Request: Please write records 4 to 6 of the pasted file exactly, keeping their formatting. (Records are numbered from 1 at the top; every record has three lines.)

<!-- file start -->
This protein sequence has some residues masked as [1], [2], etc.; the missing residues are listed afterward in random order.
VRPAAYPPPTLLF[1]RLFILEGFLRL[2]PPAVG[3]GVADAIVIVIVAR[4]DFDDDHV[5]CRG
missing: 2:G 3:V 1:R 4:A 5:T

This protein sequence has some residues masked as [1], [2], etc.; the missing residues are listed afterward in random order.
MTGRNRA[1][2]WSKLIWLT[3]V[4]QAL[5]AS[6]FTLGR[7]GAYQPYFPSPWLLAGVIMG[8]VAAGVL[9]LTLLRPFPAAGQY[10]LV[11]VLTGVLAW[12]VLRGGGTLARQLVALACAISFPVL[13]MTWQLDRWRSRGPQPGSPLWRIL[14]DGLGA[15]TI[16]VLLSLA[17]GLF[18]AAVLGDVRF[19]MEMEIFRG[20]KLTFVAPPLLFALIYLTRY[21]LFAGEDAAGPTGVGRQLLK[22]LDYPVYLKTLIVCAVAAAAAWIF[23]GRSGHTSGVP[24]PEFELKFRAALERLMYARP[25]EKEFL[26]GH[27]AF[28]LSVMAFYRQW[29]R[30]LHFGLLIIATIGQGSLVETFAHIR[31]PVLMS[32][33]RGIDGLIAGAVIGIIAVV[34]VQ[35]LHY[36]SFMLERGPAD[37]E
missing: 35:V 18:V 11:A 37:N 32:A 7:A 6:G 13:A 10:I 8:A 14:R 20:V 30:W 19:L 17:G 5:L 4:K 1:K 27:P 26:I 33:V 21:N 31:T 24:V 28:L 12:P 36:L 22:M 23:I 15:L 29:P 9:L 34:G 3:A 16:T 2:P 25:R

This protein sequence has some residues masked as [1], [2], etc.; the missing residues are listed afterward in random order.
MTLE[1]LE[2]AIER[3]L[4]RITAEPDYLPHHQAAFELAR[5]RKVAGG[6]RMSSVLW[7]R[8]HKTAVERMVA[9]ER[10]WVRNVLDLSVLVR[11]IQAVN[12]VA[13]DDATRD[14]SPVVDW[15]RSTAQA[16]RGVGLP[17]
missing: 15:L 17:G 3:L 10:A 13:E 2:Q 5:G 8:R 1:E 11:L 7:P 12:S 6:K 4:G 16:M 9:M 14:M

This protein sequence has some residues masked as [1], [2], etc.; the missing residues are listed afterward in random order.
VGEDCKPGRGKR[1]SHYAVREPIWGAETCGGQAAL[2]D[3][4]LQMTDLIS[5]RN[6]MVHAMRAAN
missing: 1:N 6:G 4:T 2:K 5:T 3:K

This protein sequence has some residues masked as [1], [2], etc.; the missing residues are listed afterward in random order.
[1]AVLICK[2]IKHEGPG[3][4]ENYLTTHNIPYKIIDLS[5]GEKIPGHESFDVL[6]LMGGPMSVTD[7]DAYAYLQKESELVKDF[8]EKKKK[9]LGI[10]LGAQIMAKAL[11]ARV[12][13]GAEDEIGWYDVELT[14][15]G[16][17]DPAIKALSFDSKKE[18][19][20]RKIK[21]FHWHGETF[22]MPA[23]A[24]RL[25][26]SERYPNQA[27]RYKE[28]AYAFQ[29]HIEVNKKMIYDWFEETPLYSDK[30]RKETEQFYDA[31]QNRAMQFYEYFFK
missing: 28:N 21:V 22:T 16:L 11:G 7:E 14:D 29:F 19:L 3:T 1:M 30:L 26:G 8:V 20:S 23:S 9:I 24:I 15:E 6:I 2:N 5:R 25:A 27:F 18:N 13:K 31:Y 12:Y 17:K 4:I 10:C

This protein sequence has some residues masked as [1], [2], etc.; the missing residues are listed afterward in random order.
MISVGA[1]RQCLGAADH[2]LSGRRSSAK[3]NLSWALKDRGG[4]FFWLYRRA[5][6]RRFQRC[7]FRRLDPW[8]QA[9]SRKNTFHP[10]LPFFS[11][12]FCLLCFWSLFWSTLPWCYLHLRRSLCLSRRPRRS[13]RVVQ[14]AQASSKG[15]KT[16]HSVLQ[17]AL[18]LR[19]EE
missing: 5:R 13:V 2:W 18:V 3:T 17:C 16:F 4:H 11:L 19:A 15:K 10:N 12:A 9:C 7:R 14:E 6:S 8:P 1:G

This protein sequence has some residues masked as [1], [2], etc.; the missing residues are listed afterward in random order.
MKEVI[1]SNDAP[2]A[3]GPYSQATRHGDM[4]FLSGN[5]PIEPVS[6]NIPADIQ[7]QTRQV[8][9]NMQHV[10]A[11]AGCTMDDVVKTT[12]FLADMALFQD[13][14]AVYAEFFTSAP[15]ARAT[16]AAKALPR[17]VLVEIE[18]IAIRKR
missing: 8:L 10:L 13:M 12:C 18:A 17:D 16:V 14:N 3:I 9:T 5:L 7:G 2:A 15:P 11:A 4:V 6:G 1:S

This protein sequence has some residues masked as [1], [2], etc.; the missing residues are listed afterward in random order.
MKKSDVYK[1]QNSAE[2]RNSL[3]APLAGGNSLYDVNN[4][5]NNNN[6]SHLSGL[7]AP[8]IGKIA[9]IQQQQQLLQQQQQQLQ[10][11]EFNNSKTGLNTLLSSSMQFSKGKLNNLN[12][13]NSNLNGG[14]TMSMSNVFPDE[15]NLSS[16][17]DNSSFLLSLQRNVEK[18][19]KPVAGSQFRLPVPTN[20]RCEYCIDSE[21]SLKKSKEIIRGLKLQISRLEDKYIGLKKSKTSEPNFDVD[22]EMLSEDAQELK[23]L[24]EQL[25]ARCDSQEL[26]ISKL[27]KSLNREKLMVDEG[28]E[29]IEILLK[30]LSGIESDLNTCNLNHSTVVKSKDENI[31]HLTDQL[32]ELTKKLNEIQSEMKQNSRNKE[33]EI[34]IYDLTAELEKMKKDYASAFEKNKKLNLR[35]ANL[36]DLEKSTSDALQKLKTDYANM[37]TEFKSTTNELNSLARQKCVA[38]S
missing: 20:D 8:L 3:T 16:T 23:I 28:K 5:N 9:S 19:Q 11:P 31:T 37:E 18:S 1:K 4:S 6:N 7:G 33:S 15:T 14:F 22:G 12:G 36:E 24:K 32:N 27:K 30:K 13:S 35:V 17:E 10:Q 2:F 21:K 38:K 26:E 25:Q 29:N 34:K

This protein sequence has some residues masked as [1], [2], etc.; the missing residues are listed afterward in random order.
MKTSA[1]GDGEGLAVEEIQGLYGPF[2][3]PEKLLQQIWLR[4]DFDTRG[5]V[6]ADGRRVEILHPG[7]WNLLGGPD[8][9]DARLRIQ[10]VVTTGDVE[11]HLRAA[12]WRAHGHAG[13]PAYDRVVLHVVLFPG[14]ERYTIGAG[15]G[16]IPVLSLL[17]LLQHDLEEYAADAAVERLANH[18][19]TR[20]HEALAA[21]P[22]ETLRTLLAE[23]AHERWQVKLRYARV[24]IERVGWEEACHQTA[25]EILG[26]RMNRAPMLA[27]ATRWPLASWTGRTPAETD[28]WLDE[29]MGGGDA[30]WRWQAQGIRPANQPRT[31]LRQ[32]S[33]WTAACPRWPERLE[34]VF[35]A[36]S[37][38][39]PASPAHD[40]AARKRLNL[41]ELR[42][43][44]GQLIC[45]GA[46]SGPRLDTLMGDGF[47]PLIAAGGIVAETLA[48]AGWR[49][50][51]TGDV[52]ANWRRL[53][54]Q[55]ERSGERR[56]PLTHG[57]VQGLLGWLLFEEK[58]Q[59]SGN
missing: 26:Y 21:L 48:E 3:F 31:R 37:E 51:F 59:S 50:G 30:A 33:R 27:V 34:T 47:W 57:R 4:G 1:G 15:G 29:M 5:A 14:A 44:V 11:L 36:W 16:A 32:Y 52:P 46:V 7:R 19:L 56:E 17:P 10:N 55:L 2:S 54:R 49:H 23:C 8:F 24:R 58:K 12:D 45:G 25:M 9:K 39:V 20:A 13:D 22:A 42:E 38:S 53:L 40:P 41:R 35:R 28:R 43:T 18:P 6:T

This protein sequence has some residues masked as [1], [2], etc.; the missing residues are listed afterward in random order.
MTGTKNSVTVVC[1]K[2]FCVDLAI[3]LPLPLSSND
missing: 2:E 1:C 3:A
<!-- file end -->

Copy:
This protein sequence has some residues masked as [1], [2], etc.; the missing residues are listed afterward in random order.
VGEDCKPGRGKR[1]SHYAVREPIWGAETCGGQAAL[2]D[3][4]LQMTDLIS[5]RN[6]MVHAMRAAN
missing: 1:N 6:G 4:T 2:K 5:T 3:K

This protein sequence has some residues masked as [1], [2], etc.; the missing residues are listed afterward in random order.
[1]AVLICK[2]IKHEGPG[3][4]ENYLTTHNIPYKIIDLS[5]GEKIPGHESFDVL[6]LMGGPMSVTD[7]DAYAYLQKESELVKDF[8]EKKKK[9]LGI[10]LGAQIMAKAL[11]ARV[12][13]GAEDEIGWYDVELT[14][15]G[16][17]DPAIKALSFDSKKE[18][19][20]RKIK[21]FHWHGETF[22]MPA[23]A[24]RL[25][26]SERYPNQA[27]RYKE[28]AYAFQ[29]HIEVNKKMIYDWFEETPLYSDK[30]RKETEQFYDA[31]QNRAMQFYEYFFK
missing: 28:N 21:V 22:T 16:L 11:G 7:E 14:D 29:F 19:L 3:T 1:M 30:L 26:G 8:V 20:S 23:S 9:I 24:I 15:E 6:I 2:N 5:R 25:A 27:F 18:N 13:K 31:Y 12:Y 17:K 4:I 10:C

This protein sequence has some residues masked as [1], [2], etc.; the missing residues are listed afterward in random order.
MISVGA[1]RQCLGAADH[2]LSGRRSSAK[3]NLSWALKDRGG[4]FFWLYRRA[5][6]RRFQRC[7]FRRLDPW[8]QA[9]SRKNTFHP[10]LPFFS[11][12]FCLLCFWSLFWSTLPWCYLHLRRSLCLSRRPRRS[13]RVVQ[14]AQASSKG[15]KT[16]HSVLQ[17]AL[18]LR[19]EE
missing: 5:R 13:V 2:W 18:V 3:T 17:C 16:F 4:H 11:L 19:A 15:K 10:N 12:A 9:C 7:R 14:E 6:S 8:P 1:G